Irwin-area drivers are Pennsylvania’s worst, survey finds
Irwin-area motorists have the dubious distinction of being No. 1 in Pennsylvania — as the state’s worst drivers.
Drivers in the Irwin ZIP code were rated the worst drivers in any “city” in the state, based on data from QuoteWizard.com customers surveyed in 2018 about the number of accidents, speeding tickets, DUIs and citations they have received. The questions were part of QuoteWizard’s process for seeking auto insurance quotes for customers.
With 28,000 motorists navigating the four-lane Route 30 through the western end of Westmoreland County each day, the No. 1 ranking does not surprise Junior Astudillo, manager of Lenhart’s Service Center Tire Pros on Route 30 at the top of Jacktown Hill, North Huntingdon.
“Route 30 is terrible, but the people driving it are crazy,” Astudillo said. “They weave in and out of lanes and drive too fast.”
All municipalities included in QuoteWizard’s recent best and worst drivers survey had a minimum of 200 quotes, said Adam Johnson, content editor for QuoteWizard, a Seattle-based insurance comparison site LendingTree bought last year for more than $300 million. Although Irwin is a borough, for purposes of QuoteWizard’s survey, it is a “city” that encompasses the Irwin 15642 ZIP code, which includes North Irwin, North Huntingdon, the Herminie area in Sewickley Township and parts of Penn Township. Johnson did not say how many quote samples came from motorists with an Irwin ZIP code.
“We looked at the total number of incidents from residents with an Irwin address and compared it with the total number of quotes to get a rate of incidents. Irwin had the highest rate of incidents among cities in Pennsylvania,” Johnson said.
North Huntingdon police, which track the number of reported crashes each year, said there were 313 last year, a 21% drop from 399 reported crashes in 2017.
But to Bill Fix, whose family has operated Fix’s Body Shop along Route 30 in North Huntingdon for more than 45 years, it comes down to distracted drivers giving the area a bad rap — particularly those using cellphones to talk and send texts.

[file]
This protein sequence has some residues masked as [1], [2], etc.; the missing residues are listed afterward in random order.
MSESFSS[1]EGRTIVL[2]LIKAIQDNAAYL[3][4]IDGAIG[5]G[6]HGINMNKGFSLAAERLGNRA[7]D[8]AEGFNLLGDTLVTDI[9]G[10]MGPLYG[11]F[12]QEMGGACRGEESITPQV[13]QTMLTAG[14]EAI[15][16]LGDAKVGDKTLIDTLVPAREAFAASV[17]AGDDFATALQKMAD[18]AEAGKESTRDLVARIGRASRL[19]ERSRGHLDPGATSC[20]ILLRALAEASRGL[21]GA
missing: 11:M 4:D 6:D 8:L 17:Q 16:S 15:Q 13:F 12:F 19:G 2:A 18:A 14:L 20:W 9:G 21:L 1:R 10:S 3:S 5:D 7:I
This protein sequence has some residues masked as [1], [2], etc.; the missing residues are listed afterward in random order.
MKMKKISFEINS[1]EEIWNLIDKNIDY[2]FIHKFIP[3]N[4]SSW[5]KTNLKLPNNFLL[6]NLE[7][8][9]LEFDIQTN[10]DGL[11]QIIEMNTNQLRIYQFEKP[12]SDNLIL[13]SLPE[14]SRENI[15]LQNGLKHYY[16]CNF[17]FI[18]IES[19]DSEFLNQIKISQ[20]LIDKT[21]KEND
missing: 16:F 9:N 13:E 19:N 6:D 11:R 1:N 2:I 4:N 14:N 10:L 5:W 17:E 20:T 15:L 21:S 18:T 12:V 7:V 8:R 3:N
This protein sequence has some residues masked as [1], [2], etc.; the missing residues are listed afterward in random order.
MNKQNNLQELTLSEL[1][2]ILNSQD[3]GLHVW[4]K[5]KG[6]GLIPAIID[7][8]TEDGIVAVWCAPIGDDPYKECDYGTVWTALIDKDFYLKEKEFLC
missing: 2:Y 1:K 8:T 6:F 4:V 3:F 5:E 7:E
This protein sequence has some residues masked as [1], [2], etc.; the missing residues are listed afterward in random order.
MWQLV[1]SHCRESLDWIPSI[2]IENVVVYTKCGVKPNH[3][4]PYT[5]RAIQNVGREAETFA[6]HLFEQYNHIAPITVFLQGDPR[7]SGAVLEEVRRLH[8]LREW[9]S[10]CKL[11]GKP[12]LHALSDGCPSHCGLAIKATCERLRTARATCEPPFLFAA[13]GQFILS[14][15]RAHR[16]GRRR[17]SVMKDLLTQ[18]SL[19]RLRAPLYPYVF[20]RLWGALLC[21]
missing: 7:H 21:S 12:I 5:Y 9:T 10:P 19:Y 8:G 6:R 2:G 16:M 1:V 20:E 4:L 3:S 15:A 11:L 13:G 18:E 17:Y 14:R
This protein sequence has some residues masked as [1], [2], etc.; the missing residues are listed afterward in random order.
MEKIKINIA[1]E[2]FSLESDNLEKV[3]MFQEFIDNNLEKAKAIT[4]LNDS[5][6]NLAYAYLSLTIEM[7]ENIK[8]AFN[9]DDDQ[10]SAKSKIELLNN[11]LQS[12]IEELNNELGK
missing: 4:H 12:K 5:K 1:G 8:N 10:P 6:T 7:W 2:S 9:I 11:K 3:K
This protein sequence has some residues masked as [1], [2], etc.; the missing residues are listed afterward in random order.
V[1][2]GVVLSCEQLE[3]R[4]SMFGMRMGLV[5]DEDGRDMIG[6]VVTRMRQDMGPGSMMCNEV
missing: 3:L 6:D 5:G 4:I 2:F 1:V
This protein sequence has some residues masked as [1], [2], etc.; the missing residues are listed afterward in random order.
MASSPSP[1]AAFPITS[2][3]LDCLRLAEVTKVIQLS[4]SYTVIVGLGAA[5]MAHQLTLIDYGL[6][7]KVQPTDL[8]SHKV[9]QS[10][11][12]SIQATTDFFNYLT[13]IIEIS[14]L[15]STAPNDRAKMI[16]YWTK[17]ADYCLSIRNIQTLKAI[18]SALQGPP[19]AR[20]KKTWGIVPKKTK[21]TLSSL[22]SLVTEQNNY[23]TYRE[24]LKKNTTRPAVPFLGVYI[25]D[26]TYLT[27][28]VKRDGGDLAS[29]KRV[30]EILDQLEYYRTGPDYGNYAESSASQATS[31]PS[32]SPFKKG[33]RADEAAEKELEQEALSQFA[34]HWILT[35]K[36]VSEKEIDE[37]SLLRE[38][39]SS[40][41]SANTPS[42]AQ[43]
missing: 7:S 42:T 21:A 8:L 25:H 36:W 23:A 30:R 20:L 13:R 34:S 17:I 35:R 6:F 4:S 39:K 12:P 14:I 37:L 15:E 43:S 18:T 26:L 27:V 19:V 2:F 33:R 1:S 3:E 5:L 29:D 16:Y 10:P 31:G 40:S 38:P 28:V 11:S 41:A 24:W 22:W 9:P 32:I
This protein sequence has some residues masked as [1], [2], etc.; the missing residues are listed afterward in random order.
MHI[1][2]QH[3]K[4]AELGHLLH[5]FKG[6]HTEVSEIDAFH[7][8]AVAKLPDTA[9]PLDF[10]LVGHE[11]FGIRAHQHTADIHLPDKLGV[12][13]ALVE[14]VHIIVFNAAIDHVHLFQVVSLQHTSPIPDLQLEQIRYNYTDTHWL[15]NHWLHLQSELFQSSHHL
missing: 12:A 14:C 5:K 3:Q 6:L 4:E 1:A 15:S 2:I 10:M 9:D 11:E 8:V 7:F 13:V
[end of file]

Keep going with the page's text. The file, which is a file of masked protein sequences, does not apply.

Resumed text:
“The bottom line is there’s too much texting and cellphone calls. There’s not an intersection you pull up to where you don’t see it … people texting and talking on the phone,” said Fix, whose business also runs a tow truck service.
As if Route 30 was not bad enough in the Irwin-North Huntingdon area, drivers in the Jeannette 15644 ZIP code — which covers from Adamsburg to Jeannette and a large swath of Penn Township — ranked as the 15th-worst drivers in the state. PennDOT estimates 29,000 vehicles travel that stretch of Route 30 daily and the area also sees about 8,000 motorists daily on Route 130.
Monroeville ranked 13th in the survey, with New Kensington at No. 19 for Pennsylvania’s worst drivers.
The Tribune-Review in 2017 analyzed five years of PennDOT crash data and found Route 30 had more severe accidents than any other roadway in Westmoreland County since 2012. The major east-west highway across the county saw a total of 1,960 accidents — including 55 severe ones — in the five-year period, which was the highest count in both categories.
Westmoreland County accounted for 3,245 crashes in 2017, which was 2.5% of the state’s accidents, according to QuoteWizard.
If you are looking for the safest drivers in Pennsylvania, you have to go east, where the first six cities rated as having the safest drivers are in eastern and central Pennsylvania. West of the Alleghenies, Connellsville was rated as the city with the seventh-best drivers. Indiana was at 18.
In terms of drivers statewide, Pennsylvania rated 12th. Michigan has the best drivers, according to QuoteWizard.
Maine, with its brutal winters, has the worst drivers. A drastic rise in traffic citations and fatalities is to blame for Maine’s jump from seventh-worst last year to worst overall in 2018.
PennDOT is in the preliminary engineering and design phase of a $100 million overhaul of Route 30 from the 10th Street intersection in Irwin to Route 48 in North Versailles to improve safety and better manage rush-hour traffic. The plan proposes various “jug handles” and traffic signals for easier and safer turns.
The lack of turning lanes creates backups in some areas, which result in motorists switching lanes to avoid backups, Astudillo said.
“Most of the accidents (on Route 30) are due to the drivers. You can’t really change people” with safety improvements, Astudillo said.
Joe Napsha is a Tribune-Review staff writer. You can contact Joe at 724-836-5252, [email protected] or via Twitter .